Plywood is made by sticking together multiple layers of wood veneers. Builders and woodworkers favor this popular building material as it is inexpensive and easily available in the market. It is mostly used in constructions that require large-width wood pieces such as walkways, gazebos, sheds, planters, and outdoor shelves.
Despite its availability, versatility, and affordability, plywood falls short of the required weather resistance qualities for durable outdoor use. Exposure to moisture causes plywood to rot, weakening its structural frame.
With that in mind, let us look at how you can treat plywood effectively for outdoor use to ensure it serves you for a longer time.
Plywood’s Susceptibility to Natural Elements
Plywood is susceptible to moisture-induced damage. When exposed to moisture or high humidity conditions, this wood variety soaks in the moisture and begins to rot. Damp wood veneers create a suitable environment for fungus to grow, ultimately causing the plywood to start decomposing.
More worryingly, the trapped moisture and growing fungus cause the glue-holding veneers in place to break down. As a result, the plywood’s structural integrity is compromised, causing it to crack and eventually collapse.
Treating Outdoor Plywood
Given plywood’s inability to resist natural elements, it is important to treat the material for reliable outdoor use. The most effective finishes you can use to treat this material include paint and polyurethane.
Using paint is a straightforward means of treating plywood. For outdoor applications, it would be best to use exterior latex paint. This type of finish offers the plywood optimum waterproof capacity, cracks or peels lesser than other varieties, and is easy to clean with water.
Also, latex paint is not yellow like an alkyd or oil-based paint after a while. However, as discussed in this outdoor wood treatment article, paint finish is also disadvantageous since it obscures the wood’s aesthetic qualities, such as grain patterns.
Step I: Prime the Plywood
To apply this finish, begin by priming your plywood. Using bonding primer makes this treatment process easier since it negates the need to sand down the plywood before painting. The bonding primer ensures the paint bonds with the plywood.
Step II: Apply Paint
After applying a thin layer of primer, let the plywood sit for 30 minutes and start applying your paint. Ensure you cover the entire wood surface for maximum protection.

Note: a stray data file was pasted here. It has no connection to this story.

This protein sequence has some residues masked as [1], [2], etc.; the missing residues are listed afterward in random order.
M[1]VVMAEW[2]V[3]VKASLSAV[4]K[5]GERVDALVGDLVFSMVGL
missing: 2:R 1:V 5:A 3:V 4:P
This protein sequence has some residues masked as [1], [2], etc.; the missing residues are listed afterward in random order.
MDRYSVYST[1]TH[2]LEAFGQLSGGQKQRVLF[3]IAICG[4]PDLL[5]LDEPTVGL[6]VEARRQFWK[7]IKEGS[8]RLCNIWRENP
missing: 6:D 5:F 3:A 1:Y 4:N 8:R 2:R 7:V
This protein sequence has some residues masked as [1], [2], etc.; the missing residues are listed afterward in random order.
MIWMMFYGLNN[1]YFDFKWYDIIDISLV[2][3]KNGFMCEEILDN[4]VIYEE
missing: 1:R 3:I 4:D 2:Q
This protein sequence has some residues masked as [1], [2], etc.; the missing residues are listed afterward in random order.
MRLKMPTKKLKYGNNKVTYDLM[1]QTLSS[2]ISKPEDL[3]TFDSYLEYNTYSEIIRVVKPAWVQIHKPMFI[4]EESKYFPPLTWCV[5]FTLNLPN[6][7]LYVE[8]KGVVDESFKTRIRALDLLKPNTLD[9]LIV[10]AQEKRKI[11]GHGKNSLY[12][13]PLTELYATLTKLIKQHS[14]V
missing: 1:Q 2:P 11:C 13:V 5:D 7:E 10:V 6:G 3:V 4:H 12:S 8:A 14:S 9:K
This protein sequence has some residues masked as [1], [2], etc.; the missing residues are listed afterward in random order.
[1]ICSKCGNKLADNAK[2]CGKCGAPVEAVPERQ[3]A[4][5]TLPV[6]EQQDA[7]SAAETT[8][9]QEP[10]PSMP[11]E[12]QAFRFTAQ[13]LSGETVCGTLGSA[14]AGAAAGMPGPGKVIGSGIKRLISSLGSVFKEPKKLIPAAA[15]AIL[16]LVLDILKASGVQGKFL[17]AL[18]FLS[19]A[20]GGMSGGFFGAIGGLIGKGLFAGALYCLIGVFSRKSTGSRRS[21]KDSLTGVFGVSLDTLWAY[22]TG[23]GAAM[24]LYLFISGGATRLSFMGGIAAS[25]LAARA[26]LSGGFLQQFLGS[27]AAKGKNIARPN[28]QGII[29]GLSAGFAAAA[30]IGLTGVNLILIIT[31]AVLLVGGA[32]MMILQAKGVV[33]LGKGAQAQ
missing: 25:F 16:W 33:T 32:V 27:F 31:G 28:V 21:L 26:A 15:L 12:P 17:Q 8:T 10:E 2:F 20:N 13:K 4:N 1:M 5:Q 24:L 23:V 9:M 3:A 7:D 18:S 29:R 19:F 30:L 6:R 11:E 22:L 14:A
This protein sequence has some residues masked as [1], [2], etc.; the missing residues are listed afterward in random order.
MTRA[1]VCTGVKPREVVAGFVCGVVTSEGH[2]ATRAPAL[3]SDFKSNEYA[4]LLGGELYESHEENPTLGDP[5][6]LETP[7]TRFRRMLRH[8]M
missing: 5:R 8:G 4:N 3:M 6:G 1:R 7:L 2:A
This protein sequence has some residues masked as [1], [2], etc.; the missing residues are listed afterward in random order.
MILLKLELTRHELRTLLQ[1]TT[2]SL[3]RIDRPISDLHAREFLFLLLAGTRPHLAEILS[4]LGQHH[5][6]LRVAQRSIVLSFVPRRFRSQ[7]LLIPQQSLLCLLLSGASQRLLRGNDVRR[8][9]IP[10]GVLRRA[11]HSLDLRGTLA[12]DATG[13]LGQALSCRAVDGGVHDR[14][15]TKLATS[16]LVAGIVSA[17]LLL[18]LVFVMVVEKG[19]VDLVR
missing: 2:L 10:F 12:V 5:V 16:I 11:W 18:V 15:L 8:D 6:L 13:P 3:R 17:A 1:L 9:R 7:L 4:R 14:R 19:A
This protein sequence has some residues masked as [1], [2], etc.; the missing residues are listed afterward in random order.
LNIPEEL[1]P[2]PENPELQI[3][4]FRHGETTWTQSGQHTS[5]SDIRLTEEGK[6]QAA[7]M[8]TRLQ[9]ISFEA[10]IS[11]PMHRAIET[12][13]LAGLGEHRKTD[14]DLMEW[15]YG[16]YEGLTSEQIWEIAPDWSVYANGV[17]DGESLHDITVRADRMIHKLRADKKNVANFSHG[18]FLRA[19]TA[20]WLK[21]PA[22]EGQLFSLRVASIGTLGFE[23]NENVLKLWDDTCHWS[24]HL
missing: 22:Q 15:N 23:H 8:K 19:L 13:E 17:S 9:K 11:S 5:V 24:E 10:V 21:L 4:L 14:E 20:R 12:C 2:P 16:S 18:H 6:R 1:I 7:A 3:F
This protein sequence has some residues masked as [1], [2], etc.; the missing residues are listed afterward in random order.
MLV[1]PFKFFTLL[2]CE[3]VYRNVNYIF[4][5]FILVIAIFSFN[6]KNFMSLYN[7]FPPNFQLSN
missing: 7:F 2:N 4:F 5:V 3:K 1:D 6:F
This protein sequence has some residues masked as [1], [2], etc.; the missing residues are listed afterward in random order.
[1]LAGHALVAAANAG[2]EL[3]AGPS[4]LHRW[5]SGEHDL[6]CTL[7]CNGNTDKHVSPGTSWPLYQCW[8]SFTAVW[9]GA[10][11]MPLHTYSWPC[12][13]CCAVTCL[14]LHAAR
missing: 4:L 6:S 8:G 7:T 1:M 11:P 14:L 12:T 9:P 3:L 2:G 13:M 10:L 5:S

Step III: Apply a Topcoat
Lastly, apply a thin layer of topcoat to the dried latex paint. The best topcoat finish for painted plywood is water-based polyurethane. This finish is clear, thus does not obscure the paint’s color, and does not yellow.
Polyurethane is another ideal finish for outdoor plywood, especially for woodworkers who prefer retaining the wood’s natural look. Oil-based polyurethane is the poly of choice for outdoor applications, given its superior water-resistance capacity. This variety is more durable than water-based polyurethane and offers plywood-enhanced protection from natural elements.
Step I: Preparation & Sealing
The first step in applying poly finish to outdoor plywood is scuffing the wood surface to a smooth finish using 150-grit sandpaper. Sanding down the wood’s surface opens its pores for effective poly penetration. Using a bristle brush, apply the first coat of poly as the sealer. Give this coat 24 hours to dry before applying additional coats.
Step II: Apply Poly
Use broad and long strokes to ensure you cover the entire wood surface. Also, maintain a thin application and overlap the strokes for an even finish. Pay particular attention to drips along the bottom edges.
Step III: Apply a Topcoat
Once all the coats are dry, sand down the wood surface again to ensure the poly layers are smooth. Pass your hand over the plywood to ensure it is as flat as a pancake. Lastly, apply oil-based varnish over the poly to attain a glossy finish.
Conclusion: Treat Plywood for Outdoor Use
In summary, plywood is a popular building material favored by woodworkers for its versatility, availability, and affordability. However, it is susceptible to rot and structural damage when exposed to moisture. Therefore, it is important to treat plywood before using it for outdoor use to protect it from natural elements and ensure durability. The most effective finishes for this purpose include paint and polyurethane.